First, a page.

Wendy and Lucy

Wendy and Lucy ★★★

Wendy may get off on the wrong foot with some viewers, myself included, though it’s not like you can totally condemn her. She’s on the wrong foot with life when we join up with her; suffering the harsh realities of a cross-country road trip lacking in any sort of responsibility to ground you at home.

By the end of the film, I came around on her, and I continue to wonder if it were the point. The circumstances in which she loses Lucy are sticking points for me in an otherwise wilted poverty drama; it seems like the narrative trick here is to inject a canine companion in a story that you’d struggle to pay attention to if it didn’t include such an emotional ace-in-the-hole like a lost dog. I don’t totally condemn the choice, it just makes me wonder: why this story? Why here? This character?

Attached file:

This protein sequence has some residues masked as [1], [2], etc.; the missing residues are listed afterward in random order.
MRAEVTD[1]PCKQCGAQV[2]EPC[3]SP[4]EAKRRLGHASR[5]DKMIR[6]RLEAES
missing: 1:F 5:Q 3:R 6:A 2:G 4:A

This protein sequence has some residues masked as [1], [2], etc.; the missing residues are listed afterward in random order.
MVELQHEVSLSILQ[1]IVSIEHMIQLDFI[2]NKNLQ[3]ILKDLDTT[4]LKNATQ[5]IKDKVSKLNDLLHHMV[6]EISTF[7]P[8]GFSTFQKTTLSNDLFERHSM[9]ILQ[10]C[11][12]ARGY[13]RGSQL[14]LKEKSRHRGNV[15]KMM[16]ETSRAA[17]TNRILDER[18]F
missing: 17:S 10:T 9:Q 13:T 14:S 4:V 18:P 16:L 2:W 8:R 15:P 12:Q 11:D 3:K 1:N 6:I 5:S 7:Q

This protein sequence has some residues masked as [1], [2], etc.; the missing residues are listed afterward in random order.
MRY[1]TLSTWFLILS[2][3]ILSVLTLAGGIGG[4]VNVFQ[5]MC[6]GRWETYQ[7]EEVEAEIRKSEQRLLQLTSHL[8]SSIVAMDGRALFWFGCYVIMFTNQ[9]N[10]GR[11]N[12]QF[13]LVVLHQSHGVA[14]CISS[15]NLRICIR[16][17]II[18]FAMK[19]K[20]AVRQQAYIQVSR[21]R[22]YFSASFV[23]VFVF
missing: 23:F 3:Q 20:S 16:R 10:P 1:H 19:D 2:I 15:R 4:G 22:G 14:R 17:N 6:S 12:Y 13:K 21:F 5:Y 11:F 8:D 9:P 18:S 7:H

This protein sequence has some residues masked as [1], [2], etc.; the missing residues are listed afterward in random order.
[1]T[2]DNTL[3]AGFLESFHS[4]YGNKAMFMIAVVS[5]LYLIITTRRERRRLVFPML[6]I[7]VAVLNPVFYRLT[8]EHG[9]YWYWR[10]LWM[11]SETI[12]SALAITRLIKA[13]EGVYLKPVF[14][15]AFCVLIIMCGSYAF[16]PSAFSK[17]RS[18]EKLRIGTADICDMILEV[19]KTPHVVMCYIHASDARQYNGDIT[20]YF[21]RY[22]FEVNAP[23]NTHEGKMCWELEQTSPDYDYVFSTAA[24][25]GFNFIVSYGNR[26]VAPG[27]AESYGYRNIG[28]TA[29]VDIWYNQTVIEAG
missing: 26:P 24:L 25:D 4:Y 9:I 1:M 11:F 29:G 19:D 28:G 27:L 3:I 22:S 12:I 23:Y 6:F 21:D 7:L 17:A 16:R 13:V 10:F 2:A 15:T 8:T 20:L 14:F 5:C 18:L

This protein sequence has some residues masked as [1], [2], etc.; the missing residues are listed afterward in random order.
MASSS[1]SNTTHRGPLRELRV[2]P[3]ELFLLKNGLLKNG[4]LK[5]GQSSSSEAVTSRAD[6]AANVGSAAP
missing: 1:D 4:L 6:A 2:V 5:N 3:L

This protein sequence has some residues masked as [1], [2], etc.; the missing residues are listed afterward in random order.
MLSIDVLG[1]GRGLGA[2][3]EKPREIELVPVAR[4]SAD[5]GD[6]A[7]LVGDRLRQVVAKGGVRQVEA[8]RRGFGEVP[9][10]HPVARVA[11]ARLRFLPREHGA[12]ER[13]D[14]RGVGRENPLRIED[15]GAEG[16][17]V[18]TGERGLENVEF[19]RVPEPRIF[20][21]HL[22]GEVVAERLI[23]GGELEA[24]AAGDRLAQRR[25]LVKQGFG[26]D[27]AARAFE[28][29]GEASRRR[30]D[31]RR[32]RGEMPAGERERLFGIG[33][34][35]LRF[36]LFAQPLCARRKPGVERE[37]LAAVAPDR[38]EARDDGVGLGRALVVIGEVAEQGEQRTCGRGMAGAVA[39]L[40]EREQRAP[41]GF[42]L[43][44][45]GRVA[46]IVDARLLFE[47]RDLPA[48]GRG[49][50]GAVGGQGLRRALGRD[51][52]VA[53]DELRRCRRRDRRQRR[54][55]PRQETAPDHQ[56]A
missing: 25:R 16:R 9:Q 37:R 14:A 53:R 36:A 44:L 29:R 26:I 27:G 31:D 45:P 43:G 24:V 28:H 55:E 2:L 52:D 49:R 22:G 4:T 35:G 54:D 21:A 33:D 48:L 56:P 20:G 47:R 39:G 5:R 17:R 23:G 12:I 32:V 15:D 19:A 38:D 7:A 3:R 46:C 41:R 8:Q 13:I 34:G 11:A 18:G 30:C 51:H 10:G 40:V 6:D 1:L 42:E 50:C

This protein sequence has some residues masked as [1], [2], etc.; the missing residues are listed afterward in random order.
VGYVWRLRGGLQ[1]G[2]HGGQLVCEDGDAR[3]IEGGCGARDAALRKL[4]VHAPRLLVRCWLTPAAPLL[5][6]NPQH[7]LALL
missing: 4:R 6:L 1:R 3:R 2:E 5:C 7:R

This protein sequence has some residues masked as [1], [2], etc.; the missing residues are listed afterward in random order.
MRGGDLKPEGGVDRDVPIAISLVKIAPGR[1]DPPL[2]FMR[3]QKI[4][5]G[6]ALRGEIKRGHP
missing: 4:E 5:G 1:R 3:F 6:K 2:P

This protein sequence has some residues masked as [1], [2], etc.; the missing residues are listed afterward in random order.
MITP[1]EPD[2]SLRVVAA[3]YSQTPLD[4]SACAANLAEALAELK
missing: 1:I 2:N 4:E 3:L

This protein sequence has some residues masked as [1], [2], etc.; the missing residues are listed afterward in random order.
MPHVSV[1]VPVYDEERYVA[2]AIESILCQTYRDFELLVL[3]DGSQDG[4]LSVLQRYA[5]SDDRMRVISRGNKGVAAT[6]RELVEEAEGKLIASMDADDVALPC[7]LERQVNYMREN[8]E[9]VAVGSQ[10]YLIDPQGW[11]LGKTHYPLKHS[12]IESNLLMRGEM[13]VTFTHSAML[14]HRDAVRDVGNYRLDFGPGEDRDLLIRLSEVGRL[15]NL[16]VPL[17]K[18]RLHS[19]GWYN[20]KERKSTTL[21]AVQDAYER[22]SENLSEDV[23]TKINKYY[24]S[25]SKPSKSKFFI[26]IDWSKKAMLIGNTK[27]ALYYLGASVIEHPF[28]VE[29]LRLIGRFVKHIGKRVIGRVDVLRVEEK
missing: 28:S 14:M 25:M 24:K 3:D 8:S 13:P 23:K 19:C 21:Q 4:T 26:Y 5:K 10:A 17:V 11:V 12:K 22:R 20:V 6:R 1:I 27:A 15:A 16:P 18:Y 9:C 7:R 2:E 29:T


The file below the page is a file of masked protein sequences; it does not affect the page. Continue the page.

The film also seems to be going for the weightless feeling of not belonging to the town you currently inhabit, with no possibility of going back and only vague ideas of moving on. It’s arresting enough for anything to flirt with this kind of homelessness, and the film captures the struggle, the absurdity of not having a bed to sleep on at night. Being left to fend for yourself with no kind of safety net. Suddenly you see the world around you from a different perspective.

Wendy And Lucy is a mild encapsulation of these things, emphasis on “mild”. Its narrative arc will come to at close in a way that some will tear up at, but others may see its mechanical intentions. Others still may have been wishing for it all along. Either way, you’ll be as aimless as the film itself. That’s something to experience.